Credit rating downgrades increase Richmond’s debt; council again warned about over-spending

State of the City: Richmond faces difficult financial road

Richmond’s recent credit rating downgrades — born from a perception in the financial markets that the city has a dangerous habit of spending more than it makes — is creating millions of dollars in additional debt.

On Tuesday, Richmond City Council was forced to approve the restructuring of a portion of its pension debt at an interest rate estimated to cost the city an extra $10 million over the life of the new loan. If council had declined to move forward with the recommended action, the city could have been slapped with a crippling $30 million payment and likely another damaging credit rating downgrade, officials warned.

The vicious financial cycle began when bond-rating agency Moody’s downgraded Richmond’s issuer rating in both May and August. Moody’s said perceived struggles to balance budgets raised concern over Richmond’s ability to pay off its mounting debts. For fiscal 2015-16, the city was forced to use all proceeds from Measure U, a tax promised for sustained road repair, toward plugging up a $9 million deficit.

The downgrade could potentially force the city to pay a $30 million bond termination fee and could eventually result in another downgrade, this time by S&P, which could cost the city another $25 million in fees.

In order to prevent further fiscal pain, city staff and consultants recommended that the city issue additional bonds to refund some of the related pension bonds and also to pay the termination fee.

Public finance attorney John Knox said Tuesday’s action was the best immediate step the city could take to steer away from financial crisis, but he advised over the longterm that the city rein in spending.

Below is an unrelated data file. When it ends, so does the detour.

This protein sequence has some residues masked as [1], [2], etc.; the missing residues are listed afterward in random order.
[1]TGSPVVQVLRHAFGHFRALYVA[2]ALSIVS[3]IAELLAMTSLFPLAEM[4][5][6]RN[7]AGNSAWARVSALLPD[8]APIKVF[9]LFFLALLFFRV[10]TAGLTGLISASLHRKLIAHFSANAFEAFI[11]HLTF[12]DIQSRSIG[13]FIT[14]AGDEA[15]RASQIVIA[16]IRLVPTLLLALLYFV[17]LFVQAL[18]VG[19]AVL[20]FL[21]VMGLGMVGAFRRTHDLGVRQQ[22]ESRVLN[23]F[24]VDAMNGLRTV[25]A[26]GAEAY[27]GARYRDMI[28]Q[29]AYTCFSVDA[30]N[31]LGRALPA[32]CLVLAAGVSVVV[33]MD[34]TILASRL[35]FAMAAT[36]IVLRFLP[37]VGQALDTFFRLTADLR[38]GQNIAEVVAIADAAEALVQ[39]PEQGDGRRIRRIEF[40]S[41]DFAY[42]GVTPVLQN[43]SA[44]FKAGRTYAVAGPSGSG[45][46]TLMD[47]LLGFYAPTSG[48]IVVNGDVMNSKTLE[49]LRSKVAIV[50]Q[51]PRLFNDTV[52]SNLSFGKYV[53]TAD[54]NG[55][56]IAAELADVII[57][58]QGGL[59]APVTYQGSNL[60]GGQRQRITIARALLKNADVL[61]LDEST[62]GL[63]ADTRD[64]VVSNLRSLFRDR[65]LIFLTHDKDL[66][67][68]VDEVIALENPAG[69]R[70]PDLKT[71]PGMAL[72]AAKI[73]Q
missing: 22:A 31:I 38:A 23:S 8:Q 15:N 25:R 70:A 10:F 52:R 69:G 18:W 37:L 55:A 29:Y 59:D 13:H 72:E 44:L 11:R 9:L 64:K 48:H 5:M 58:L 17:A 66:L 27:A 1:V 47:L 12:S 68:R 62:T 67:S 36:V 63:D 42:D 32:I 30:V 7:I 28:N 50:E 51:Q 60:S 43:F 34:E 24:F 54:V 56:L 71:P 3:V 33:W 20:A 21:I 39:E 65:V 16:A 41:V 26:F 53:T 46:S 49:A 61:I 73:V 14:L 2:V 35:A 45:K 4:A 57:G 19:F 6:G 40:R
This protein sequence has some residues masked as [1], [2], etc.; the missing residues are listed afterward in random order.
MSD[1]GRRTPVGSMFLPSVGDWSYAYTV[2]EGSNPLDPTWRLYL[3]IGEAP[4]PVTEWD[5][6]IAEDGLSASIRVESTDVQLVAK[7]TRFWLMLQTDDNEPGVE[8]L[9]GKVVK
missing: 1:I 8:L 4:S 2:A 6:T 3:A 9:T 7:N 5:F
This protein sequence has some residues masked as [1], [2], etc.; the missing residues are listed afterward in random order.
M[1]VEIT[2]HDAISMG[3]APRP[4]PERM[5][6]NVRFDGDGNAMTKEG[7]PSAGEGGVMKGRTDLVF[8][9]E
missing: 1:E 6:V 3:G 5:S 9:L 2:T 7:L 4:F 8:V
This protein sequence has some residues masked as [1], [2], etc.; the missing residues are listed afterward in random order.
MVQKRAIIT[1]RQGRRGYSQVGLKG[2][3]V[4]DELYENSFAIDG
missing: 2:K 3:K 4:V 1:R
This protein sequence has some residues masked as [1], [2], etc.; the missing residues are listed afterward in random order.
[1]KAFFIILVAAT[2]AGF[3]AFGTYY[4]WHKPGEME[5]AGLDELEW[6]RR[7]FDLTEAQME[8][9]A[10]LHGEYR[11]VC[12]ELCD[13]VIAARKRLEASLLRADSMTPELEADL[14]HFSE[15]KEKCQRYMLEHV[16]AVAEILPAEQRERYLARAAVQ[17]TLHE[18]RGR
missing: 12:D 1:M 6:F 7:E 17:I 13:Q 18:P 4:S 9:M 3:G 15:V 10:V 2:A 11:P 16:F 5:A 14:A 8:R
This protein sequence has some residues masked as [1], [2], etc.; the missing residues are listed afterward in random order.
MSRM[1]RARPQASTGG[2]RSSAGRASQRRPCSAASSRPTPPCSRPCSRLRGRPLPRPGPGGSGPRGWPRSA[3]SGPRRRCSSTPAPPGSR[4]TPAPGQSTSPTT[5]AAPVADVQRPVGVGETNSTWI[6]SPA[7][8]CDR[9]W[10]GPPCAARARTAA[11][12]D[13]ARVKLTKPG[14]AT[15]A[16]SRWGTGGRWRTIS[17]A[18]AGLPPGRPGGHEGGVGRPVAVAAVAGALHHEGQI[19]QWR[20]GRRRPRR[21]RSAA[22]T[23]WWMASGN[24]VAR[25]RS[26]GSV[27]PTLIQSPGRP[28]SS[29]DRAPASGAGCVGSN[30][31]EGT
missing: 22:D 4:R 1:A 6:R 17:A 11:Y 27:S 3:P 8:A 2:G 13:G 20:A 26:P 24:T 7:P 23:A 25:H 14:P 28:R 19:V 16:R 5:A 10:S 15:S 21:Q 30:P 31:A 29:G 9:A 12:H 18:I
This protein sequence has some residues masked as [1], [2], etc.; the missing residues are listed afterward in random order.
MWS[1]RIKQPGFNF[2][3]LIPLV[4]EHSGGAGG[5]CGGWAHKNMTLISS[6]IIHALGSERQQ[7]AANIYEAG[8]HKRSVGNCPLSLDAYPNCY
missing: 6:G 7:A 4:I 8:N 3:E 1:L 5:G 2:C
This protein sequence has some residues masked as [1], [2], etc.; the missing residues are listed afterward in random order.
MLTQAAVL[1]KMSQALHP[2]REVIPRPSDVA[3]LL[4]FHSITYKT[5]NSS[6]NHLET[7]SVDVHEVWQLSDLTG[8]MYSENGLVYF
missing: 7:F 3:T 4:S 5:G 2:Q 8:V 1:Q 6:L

“In the longer term, the city has got to avoid over-spending its revenues,” Knox said. “And it has over the last several years done that. It’s had deficits in its general funds. It’s burned through a lot of cash…and that’s alarming to the markets. The city has an extremely thin margin of error in its budget.”

The city’s latest predicament drew fire from Councilmember Vinay Pimple, who argued that his fellow councilmembers ignored Moody’s downgrades.

“I just want to point out that when we had the first downgrade in May, immediately after the downgrade this council took up the space-based mind control weapons ban,” Pimple said. “When we were supposed to have the budget presented…council was obsessed about rent control.”

Time and again, Pimple has warned about council’s spending habits, arguing that few ideas have been pitched to create revenue beyond taxes. The $10 million the city just lost as the result of the credit downgrades could have boosted city services that council members have been trying to protect, Pimple said.

“It is about being honest about our expenses,” Pimple said. “People keep talking about how our budget was structurally balanced. It was not structurally balanced.”

Councilmember Gayle McLaughlin disagreed, saying the city doesn’t need to rein in spending and has passed balanced budgets.

“I don’t think the answer is austerity, I really don’t,” McLaughlin said, adding that the community needs the services in question. “I do not think this council has made poor decisions. I do not think the City Manager has made poor decisions keeping our services to their extent.”

Mayor Tom Butt has also defended the city’s financial status, saying Moody’s and S&P’s assessments were based on “erroneous information” that resulted in “inaccurate conclusions.” A threat to investigate the city’s financial practices by the State Controller’s Office was recently called off after Butt said the city proved it is not nearing financial failure.

But Pimple said the city should not celebrate a budget that had to be plugged by tax proceeds that were supposed to be used to fix city streets. He also said the city should be concerned that its rainy day reserves are $12 million, calling the amount “ridiculously low.”

“We went back on our word to the people on our use of Measure U funds,” Pimple said. “Out of those $8 million, every single dollar went into balancing the budget. That is how we did not get into a complete hole.”